This one of my favorite sections from, “Gluten-Free Kids” by Danna Korn, courtesy of Woodbine Publications. It’s a wonderful book and contains so much useful advice! Stay tuned for another excerpt tomorrow. For now I will leave you with the words of the “Gluten Guru” herself, Danna.
“Hiding Husbands: How to Pull Them Out of Their Caves
“This section doesn’t always pertain to husbands or men. Sometimes it’s the other way around. But more often than not, I hear it from this perspective, so go with me here—realizing that I’m ultra-appreciative of the husbands and men who are understanding and supportive—and that I’m just trying to help with a common situation.
“All husbands, as the saying goes, are not created equal. It is therefore no surprise that their responses vary when a family decides to put a child on a gluten-free diet.
“I realize that even to address this issue implies a sexist or stereotypical view of husbands/dads, and that in fact, many husbands/dads are reading this book in order to get a better handle on how to deal with their child’s condition. Those husbands, and lucky wives of those husbands, may be excused from reading this section!
“But the truth is that it is usually the moms who take on the primary responsibility for the care and feeding of their children. So, it is typically the moms who are first to suspect that something’s wrong, the moms who begin the often arduous and usually frustrating process of seeking medical consultation, and, ultimately, the moms who have to take principal responsibility for learning to deal with the GF diet.
“In my discussions with literally thousands of parents, I have found that the natural reaction for many dads is to run and hide. They don’t, of course, literally run out of the room. And they may at first sound as though they’re going to be very supportive—because they want to be supportive. But most of the time, they don’t know how to start, and soon the mom has taken complete responsibility for learning the gluten-free diet.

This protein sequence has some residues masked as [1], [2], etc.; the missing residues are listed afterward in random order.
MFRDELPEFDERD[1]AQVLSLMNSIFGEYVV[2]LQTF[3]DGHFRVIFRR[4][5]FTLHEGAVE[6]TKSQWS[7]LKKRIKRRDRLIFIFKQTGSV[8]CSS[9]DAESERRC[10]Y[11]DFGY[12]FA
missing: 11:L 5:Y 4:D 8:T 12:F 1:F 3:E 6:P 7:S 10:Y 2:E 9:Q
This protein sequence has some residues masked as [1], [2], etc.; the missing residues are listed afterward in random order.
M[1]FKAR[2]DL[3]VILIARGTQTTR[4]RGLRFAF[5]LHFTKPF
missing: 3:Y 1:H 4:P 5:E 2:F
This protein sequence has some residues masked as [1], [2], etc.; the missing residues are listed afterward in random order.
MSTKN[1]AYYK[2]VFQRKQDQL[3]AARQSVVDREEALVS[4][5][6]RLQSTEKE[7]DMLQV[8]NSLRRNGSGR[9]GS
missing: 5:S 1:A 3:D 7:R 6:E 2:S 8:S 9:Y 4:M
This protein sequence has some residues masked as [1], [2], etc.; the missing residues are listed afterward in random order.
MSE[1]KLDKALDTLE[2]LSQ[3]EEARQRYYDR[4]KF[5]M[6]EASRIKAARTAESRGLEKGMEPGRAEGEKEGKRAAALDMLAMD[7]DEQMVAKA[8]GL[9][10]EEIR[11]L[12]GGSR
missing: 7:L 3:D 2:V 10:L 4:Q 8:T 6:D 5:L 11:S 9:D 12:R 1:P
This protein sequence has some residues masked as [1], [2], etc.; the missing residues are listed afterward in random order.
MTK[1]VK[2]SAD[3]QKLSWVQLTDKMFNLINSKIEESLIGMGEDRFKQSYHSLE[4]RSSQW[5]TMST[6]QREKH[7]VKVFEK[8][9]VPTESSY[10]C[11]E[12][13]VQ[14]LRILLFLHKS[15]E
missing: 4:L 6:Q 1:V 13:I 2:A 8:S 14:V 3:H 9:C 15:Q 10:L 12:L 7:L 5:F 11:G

“When my doctor told me about Kylie’s
diagnosis, I turned to my husband for support;
after all, I thought we were in this
together. But he just shut down and won’t
deal with it at all—he hasn’t even taken the
time to learn what she can or can’t eat. Now
I feel even more alone than before.”
“It’s important to realize that fathers want to be involved in this diet, but may not know how to offer their support. Since mothers are usually the ones who feed the kids, fathers may feel that they shouldn’t step in and take over that responsibility. They may ask you, “Can Natalie eat this?” Don’t be tempted to answer (even if just to yourself), “Of course not, Airhead! If you were more involved with her diet, you’d know that malt flavoring has gluten in it.” No, not a good response at all.
“Dads love their kids just as much as moms do, and for them to recognize that they may not even know what to feed their own child can be embarrassing. They may be scared that they will poison their own child with gluten. Rather than deal with these uncomfortable emotions, some men avoid the situation altogether, and refuse to become involved at all.
“If the husband/dad in your family is making himself scarce and refusing to become involved, realize that it’s up to you to give him a hand. You can help him to become more supportive and take more responsibility, which will be the ultimate win-win situation.
“The first step is for you to help him learn about the gluten-free diet. The key is to teach him without him knowing that he’s being taught. To “instruct” him may cause resentment and defensiveness, which will send him right back into that cave.
“Instead, encourage him to become involved in the diet by asking him to plan a meal, or read labels at the grocery store. For some men, simply being involved in meal planning and preparation will be a new concept, not to mention the additional consideration of going gluten-free. The more he becomes involved, the more confidence he’ll have in mastering the GF lifestyle, and the more active role he will take in your child’s diet.
“Remember to be supportive and kind. You both have interesting new challenges and issues ahead, and it’s important that you deal with them in a cohesive, constructive, positive manner. Most importantly, remember that you have an audience—your kids are taking note.”
Excerpted from “Gluten-Free Kids” by Danna Korn. Copyright © 2010 Woodbine House. Reprinted with permission. All rights reserved.
Learn more about “Gluten-Free Kids” by reading my review here.